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Understanding the New FTC Ruling on Florida Noncompete Agreements

Close-up of hands of a legal professional discussing the FTC noncompete ruling with a client, interacting with legal documents or a law book titled 'NONCOMPETE AGREEMENTS'

Understanding the New FTC Ruling on Florida Noncompete Agreements

By: John M. Jorgensen, Esq.

The Federal Trade Commission (FTC) recently voted 3-2 to ban noncompete agreements nationwide. It is estimated that 18 percent of the American workforce is subject to noncompete agreements. In Florida, noncompete agreements have long been authorized by state statute and have been the bane of countless employees who want to leave their current employment but cannot because of a noncompete that they signed as a condition of employment. This has resulted in many employees remaining in jobs where they are paid less or in jobs with management that they detest.

Impact of Noncompete Agreements in Florida

Florida Noncompete Agreement Laws

Under current Florida law, for a noncompete to be enforceable, the employer must prove the existence of one or more legitimate business interests justifying the noncompete which under the language of the statute is not a difficult standard to meet. The noncompete must also be reasonable in duration and geographically. They are enforceable by both temporary and permanent injunctions so employees who are subject to a noncompete can be immediately enjoined from continuing their new employment. Noncompete agreements are in restraint of trade but Florida and many other states have exempted noncompete agreements from laws that prohibit trade restraints.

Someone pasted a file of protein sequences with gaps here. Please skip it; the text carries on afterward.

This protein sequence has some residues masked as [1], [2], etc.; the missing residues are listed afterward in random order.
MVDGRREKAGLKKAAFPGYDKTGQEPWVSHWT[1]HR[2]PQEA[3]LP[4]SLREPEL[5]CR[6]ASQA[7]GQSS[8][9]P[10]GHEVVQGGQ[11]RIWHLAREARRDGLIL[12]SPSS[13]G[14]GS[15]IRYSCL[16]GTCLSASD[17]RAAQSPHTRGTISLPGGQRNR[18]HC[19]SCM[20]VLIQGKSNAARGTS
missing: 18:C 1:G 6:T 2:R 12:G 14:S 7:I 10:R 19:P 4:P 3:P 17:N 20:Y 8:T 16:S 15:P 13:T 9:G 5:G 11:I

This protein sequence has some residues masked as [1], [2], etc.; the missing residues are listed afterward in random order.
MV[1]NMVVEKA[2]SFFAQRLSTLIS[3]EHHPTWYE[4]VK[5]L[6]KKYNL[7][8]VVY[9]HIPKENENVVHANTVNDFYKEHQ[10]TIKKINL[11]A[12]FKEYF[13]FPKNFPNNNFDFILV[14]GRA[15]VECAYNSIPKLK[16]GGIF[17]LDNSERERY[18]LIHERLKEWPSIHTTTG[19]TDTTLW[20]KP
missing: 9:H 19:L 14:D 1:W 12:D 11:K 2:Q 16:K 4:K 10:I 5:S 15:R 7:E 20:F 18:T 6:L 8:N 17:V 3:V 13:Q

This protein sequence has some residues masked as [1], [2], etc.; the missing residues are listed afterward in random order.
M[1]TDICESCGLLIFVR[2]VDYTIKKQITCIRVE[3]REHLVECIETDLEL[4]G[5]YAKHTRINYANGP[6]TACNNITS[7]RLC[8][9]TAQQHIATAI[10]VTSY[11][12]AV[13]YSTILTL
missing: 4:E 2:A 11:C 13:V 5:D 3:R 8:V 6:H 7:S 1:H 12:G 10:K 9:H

Details of the FTC’s New Ruling

Scope of the FTC Noncompete Ruling

The new law is to go into effect 120 days after it is published in the Federal Register. It would apply to all noncompete agreements, even existing ones, with an exception carved out for noncompete agreements signed by senior executives. However, it is certain that the FTC’s ruling will be challenged in court as there is a question whether the FTC has the explicit authority to ban noncompete agreements. The U.S. Chamber of Commerce has already come out against it, as will other powerful business groups who believe noncompete agreements are critical to protect proprietary and intellectual information. However, even if the ban on noncompete agreements becomes law, such information can still be protected by nondisclosure agreements typically referred to as NDA’s.

Legal Challenges and Implications

Potential Legal Challenges

For those employees chafing under noncompete agreements they had to sign before accepting employment, there is potentially a way to get out from under them in the future. However, the issue will have to be played out in the courts and the FTC ruling is also subject to the winds of political change during this presidential election year.

            The information provided in this article does not, and is not intended to, constitute legal advice; instead, all information, content, and materials available in this article are for general informational purposes only. Information in this article may not constitute the most up-to-date legal or other information. Readers should contact an attorney to obtain advice with respect to any particular legal matter. No reader, user, or browser of this article should act or refrain from acting on the basis of information in this article without first seeking legal advice from counsel in the relevant jurisdiction. Only your individual attorney can provide assurances that the information contained herein – and your interpretation of it – is applicable or appropriate to your particular situation.

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